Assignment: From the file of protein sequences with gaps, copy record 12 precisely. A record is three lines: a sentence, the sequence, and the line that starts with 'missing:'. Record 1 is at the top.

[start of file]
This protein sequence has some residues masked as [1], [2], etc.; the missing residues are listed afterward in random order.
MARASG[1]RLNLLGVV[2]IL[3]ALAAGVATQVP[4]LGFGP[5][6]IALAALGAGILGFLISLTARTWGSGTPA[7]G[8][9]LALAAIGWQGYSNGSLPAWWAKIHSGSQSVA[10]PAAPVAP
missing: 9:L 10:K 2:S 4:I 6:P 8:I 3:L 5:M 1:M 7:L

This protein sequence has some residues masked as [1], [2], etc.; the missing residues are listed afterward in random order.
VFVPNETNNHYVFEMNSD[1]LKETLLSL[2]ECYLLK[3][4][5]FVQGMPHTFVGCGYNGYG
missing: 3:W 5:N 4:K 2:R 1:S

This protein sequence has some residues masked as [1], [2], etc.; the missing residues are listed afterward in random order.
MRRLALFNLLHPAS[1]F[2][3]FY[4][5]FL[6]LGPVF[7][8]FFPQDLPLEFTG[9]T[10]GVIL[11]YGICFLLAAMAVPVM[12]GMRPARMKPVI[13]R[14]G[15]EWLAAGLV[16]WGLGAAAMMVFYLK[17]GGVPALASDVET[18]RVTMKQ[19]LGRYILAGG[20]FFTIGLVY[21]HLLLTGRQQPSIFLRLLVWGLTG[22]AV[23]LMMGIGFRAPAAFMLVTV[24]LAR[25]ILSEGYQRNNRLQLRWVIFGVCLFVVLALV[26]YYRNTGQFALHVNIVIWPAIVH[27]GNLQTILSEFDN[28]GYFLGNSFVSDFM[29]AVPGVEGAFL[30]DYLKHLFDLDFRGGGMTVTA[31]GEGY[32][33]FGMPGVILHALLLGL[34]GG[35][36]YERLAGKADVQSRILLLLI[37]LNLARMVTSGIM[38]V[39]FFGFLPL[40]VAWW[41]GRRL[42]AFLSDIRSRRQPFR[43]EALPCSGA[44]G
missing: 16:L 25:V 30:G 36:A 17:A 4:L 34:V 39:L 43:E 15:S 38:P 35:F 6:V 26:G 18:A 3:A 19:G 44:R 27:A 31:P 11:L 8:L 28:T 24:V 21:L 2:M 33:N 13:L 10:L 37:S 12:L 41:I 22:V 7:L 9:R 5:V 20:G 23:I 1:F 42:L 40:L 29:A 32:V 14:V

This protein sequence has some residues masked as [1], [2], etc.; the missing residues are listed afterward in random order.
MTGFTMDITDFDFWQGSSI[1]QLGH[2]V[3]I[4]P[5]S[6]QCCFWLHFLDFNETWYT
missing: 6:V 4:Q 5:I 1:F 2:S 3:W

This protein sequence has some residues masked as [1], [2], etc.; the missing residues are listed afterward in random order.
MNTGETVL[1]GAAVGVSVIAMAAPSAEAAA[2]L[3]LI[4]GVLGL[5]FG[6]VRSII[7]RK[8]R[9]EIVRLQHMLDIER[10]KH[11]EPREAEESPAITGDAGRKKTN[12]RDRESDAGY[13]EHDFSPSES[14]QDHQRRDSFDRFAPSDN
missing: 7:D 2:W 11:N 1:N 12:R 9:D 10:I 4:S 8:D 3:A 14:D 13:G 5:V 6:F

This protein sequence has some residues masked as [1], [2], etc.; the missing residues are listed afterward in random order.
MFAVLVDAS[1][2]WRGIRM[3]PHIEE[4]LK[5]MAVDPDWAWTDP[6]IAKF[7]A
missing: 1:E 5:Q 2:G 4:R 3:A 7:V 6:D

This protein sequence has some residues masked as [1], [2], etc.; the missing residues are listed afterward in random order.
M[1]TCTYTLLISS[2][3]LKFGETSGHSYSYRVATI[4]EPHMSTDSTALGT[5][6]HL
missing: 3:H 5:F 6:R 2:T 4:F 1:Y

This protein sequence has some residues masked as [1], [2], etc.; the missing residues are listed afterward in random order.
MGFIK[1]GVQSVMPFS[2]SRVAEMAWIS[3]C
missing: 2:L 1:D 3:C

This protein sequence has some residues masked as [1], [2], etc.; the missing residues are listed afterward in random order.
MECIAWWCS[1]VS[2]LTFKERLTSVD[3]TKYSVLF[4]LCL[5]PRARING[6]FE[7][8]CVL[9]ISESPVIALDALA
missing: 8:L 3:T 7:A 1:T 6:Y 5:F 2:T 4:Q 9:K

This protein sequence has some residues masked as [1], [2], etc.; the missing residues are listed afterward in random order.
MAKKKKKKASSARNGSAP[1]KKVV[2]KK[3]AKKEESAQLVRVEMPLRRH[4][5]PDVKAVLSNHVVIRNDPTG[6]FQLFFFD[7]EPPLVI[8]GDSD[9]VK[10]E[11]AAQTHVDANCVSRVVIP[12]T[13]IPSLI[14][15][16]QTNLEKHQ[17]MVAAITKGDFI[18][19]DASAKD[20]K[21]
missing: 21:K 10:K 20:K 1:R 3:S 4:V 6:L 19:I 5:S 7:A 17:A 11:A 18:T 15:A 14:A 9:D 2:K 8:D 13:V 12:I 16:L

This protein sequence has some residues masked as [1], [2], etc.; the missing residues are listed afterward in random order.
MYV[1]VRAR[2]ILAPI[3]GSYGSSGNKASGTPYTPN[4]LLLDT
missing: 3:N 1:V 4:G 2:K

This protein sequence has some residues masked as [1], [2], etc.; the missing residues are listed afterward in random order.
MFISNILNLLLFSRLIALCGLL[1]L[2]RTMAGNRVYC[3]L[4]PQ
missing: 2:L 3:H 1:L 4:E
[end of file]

This protein sequence has some residues masked as [1], [2], etc.; the missing residues are listed afterward in random order.
MFISNILNLLLFSRLIALCGLL[1]L[2]RTMAGNRVYC[3]L[4]PQ
missing: 2:L 3:H 1:L 4:E